By Leslie Lindsay Stunningly executed first novel is brimming with conflict, but also hope, and the most astute writing. A Today show “Read with Jenna” Book Club Selection*** “A moving portrait of love and friendship set against a backdrop of social change.” —The New York Times Book Review (Editor’s Choice) Entertainment Weekly calls The Dearly Beloved “the best book about faith in recent memory.” Plus, readers are saying it’s an instant-classic, traversing multiple generations. I love THE DEARLY BELOVED (Simon & Schuster, August 2019) by Cara Wall. This has got to be one of the most stirring and incisive debuts I have read in a long time. Writing with a restrained lyricism, Cara Wall’s THE DEARLY BELOVED is about marriage, beliefs, faith, friendships, conflicts, and motherhood. Beginning in the 1950s and traversing through the 1960s, we are truly immersed in the world of Charles and Lily, at college in Boston, when Charles strays from the academic path held by his father and wants to become a minister. But then he finds Lily, who is a skeptic –and for good reason. She’s …

The storied–and haunted–history of one of NYC’s iconic hotels, THE CHELSEA GIRLS by Fiona Davis is about friendship, theater, and McCarthyism

By Leslie Lindsay  Spanning the 1940s thru 1960s, THE CHELSEA GIRLS pulls back the curtain (literally) on the political pressures of McCarthyism, complex bonds of female friendships, and the creative call of the NYC Chelsea Hotel.  I’ve been a fan of Fiona Davis since her debut, THE DOLLHOUSE (2016), about The Barbizon Hotel, home of girls in secretarial school in the 1950s, and was thrilled to receive a copy of her forthcoming THE CHELSEA GIRLS, about another iconic NYC hotel. It’s elegantly shabby–there’s glam and glitz and danger in the 1950s Manhattan, following WWII. Many great artists, playwrights, musicians, actors, and poets call the Chelsea home, but something else stalks these halls. Hazel Ripley has spent her life on the sidelines–always an understudy, never a lead. And she’s still reeling from the death of her beloved brother. She and Maxine strike up a friendship while on a USO tour and it’s through Maxine that she learns of the Chelsea Hotel as a mecca for creative types. When she returns to NYC after the war, she finds herself at the …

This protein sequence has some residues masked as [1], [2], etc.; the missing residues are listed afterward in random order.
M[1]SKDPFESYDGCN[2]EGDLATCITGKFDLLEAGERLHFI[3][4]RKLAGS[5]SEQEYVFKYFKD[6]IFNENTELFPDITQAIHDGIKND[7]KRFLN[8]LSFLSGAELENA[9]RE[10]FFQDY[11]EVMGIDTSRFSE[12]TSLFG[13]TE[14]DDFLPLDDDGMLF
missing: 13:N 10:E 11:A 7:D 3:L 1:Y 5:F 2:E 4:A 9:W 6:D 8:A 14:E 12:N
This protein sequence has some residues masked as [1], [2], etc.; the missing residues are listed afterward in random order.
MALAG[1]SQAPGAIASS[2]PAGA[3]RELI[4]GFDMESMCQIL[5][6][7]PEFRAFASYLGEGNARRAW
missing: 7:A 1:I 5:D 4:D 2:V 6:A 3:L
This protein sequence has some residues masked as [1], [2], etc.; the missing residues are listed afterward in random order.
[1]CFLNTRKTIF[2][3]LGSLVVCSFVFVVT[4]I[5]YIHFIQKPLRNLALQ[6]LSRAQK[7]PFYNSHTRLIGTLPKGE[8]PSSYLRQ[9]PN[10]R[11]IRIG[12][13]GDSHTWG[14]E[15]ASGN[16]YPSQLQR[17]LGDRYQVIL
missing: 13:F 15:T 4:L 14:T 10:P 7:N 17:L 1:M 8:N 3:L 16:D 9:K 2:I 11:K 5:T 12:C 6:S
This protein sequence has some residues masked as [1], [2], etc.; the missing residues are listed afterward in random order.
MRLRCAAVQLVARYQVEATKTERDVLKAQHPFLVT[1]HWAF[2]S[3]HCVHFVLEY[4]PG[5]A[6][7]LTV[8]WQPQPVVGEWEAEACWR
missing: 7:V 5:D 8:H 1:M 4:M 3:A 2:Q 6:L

Amy Impellizzeri shares this personal essay on her ‘non-partisan political novel,’ WHY WE LIE, the #metoo movement, & more

By Leslie Lindsay Piercingly observant, timely and oh-so-topical, Amy Impellizzeri shares this essay about her new release, WHY WE LIE, combining social media, politics, and the workplace culture. Everyone lies. The real surprise is WHY… I’ve been a fan of Amy’s work since her debut, LEMONGRASS HOPE (2014) and like anyone who practices her craft, Amy gets better and better with every book. She is seriously talented, with jaw-dropping twists, turns, and complex characters. Her new book, WHY WE LIE (available March 5th from Wyatt-Mackenzie) is so timely, so topical, and so…intricate. Today, she’s sharing this lovely personal essay about her experience with working as an attorney in D.C. in the 1990s. Featured in Publisher’s Weekly and garnering rave reviews like this one from Hank Phillippi Ryan, Nationally Best-selling author of TRUST ME: “Amy Impellizzeri is incredibly talented! She turns the truth topsy-turvy in this sinister and surprising tale of greed, politics, and power. Timely and thought-provoking—this is exactly what psychological suspense is meant to be. A winner in every way.” First a bit about …

Behind the walls of an old house, lie secrets that generations have kept hidden from one another. Helen Klein Ross talks about obsessions, motherhood, and more in THE LATECOMERS